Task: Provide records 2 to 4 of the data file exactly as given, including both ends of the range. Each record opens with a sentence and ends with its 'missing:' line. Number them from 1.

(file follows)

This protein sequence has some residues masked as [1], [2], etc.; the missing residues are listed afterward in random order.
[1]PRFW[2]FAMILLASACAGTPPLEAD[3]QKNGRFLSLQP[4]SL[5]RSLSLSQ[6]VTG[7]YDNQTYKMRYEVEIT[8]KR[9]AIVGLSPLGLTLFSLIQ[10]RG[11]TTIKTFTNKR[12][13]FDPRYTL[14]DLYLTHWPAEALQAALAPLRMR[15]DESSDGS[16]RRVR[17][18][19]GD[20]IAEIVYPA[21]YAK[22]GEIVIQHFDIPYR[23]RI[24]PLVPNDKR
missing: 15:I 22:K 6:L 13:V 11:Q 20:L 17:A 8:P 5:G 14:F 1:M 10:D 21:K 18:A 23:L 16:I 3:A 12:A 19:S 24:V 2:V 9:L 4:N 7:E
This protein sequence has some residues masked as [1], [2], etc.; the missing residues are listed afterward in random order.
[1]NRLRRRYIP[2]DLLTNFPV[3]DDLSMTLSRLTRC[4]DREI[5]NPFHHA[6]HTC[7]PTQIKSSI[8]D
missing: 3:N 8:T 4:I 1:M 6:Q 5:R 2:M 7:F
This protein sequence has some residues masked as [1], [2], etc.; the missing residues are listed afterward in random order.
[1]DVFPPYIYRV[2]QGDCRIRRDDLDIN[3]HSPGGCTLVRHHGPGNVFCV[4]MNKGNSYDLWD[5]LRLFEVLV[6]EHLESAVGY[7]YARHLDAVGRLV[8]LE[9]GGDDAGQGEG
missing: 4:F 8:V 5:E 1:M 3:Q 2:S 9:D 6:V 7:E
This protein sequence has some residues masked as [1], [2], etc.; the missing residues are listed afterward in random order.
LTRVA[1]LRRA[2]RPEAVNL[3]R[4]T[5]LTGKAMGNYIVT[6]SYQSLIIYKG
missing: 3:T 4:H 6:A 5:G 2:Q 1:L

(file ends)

This protein sequence has some residues masked as [1], [2], etc.; the missing residues are listed afterward in random order.
[1]NRLRRRYIP[2]DLLTNFPV[3]DDLSMTLSRLTRC[4]DREI[5]NPFHHA[6]HTC[7]PTQIKSSI[8]D
missing: 3:N 8:T 4:I 1:M 6:Q 5:R 2:M 7:F
This protein sequence has some residues masked as [1], [2], etc.; the missing residues are listed afterward in random order.
[1]DVFPPYIYRV[2]QGDCRIRRDDLDIN[3]HSPGGCTLVRHHGPGNVFCV[4]MNKGNSYDLWD[5]LRLFEVLV[6]EHLESAVGY[7]YARHLDAVGRLV[8]LE[9]GGDDAGQGEG
missing: 4:F 8:V 5:E 1:M 3:Q 2:S 9:D 6:V 7:E
This protein sequence has some residues masked as [1], [2], etc.; the missing residues are listed afterward in random order.
LTRVA[1]LRRA[2]RPEAVNL[3]R[4]T[5]LTGKAMGNYIVT[6]SYQSLIIYKG
missing: 3:T 4:H 6:A 5:G 2:Q 1:L